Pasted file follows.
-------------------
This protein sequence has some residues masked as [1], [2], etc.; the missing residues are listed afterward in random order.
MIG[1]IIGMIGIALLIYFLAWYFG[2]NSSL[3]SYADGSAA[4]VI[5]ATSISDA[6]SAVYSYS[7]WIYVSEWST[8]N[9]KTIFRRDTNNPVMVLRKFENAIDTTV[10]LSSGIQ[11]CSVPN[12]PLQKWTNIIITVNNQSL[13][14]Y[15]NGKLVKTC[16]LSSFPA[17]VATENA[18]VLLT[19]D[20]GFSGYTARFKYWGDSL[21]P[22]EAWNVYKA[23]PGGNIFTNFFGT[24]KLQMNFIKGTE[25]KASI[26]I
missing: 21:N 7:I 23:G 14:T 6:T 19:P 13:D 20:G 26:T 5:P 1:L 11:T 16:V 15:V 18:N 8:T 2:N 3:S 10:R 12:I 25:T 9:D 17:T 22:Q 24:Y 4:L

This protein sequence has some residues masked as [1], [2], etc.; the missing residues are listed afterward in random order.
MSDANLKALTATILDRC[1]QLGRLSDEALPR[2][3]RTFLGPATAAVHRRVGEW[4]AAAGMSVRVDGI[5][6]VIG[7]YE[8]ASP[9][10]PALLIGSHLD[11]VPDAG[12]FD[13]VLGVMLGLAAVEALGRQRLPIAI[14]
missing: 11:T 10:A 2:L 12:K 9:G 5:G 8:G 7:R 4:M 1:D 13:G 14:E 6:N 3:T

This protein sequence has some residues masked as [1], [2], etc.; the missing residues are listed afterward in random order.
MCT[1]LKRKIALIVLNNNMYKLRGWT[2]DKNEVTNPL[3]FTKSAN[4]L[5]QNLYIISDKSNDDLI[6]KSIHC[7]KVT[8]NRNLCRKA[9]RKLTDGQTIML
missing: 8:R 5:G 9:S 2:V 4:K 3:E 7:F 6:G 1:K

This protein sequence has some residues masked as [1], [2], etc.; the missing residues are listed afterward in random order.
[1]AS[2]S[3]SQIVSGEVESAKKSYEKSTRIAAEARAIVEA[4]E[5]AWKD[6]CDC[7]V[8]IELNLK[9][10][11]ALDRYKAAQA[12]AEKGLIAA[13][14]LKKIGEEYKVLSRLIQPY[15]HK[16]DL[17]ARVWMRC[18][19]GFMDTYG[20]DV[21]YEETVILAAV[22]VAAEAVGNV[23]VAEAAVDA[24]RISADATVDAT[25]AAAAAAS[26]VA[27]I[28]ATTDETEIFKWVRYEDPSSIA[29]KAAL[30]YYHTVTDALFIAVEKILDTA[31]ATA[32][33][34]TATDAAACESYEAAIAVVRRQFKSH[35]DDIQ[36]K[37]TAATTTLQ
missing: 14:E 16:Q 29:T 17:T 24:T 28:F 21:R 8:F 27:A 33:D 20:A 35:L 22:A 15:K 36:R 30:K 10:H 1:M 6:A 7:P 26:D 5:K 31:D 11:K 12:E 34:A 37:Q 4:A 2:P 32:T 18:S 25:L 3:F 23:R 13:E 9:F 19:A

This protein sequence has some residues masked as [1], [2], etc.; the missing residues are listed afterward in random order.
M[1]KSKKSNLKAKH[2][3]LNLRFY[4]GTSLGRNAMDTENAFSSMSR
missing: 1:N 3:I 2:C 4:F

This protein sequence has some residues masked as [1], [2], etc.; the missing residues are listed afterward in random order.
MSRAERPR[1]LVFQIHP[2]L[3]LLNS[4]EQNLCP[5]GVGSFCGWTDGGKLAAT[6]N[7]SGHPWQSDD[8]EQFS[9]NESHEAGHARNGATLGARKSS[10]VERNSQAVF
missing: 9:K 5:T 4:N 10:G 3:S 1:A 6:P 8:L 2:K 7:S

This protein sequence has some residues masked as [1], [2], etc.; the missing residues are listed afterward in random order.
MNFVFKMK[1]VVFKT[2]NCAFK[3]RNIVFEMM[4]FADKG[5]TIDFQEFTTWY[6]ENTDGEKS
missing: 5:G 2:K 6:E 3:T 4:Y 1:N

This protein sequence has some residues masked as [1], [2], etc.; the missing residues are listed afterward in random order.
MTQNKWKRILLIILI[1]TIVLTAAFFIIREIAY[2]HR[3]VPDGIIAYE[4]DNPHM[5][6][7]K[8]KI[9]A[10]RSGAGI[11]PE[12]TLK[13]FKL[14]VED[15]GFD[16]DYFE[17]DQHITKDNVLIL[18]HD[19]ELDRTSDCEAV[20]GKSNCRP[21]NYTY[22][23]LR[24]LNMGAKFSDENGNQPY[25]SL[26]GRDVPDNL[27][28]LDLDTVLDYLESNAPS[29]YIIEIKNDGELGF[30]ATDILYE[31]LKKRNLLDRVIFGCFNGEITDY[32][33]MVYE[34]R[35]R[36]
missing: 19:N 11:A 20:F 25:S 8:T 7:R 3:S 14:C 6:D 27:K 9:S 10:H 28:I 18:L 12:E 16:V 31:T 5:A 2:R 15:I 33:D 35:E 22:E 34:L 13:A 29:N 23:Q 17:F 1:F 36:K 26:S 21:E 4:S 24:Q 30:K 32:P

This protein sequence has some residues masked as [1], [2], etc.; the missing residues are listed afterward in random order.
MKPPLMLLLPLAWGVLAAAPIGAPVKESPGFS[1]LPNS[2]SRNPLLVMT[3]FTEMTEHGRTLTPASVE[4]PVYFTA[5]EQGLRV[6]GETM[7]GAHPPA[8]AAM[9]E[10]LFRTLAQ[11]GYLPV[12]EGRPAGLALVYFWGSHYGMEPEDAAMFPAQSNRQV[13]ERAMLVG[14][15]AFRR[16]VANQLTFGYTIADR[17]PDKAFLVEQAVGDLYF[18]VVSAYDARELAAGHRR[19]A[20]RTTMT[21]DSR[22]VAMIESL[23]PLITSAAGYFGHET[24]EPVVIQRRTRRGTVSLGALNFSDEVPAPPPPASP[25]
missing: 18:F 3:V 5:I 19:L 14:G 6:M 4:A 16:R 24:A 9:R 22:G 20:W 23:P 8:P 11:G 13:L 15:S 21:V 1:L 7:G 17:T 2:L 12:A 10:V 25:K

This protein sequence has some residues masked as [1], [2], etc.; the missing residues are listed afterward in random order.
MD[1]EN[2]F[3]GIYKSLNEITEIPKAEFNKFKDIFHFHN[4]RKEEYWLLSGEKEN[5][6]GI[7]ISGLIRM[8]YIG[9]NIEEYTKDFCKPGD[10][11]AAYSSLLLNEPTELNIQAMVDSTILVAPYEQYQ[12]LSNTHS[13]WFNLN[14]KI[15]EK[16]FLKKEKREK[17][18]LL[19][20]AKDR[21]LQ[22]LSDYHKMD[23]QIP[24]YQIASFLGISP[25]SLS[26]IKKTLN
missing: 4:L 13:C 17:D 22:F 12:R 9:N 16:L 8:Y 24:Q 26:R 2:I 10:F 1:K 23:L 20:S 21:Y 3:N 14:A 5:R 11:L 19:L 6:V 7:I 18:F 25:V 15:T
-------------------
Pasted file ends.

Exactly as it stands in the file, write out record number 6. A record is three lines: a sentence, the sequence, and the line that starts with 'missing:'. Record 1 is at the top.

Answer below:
This protein sequence has some residues masked as [1], [2], etc.; the missing residues are listed afterward in random order.
MSRAERPR[1]LVFQIHP[2]L[3]LLNS[4]EQNLCP[5]GVGSFCGWTDGGKLAAT[6]N[7]SGHPWQSDD[8]EQFS[9]NESHEAGHARNGATLGARKSS[10]VERNSQAVF
missing: 9:K 5:T 4:N 10:G 3:S 1:A 6:P 8:L 2:K 7:S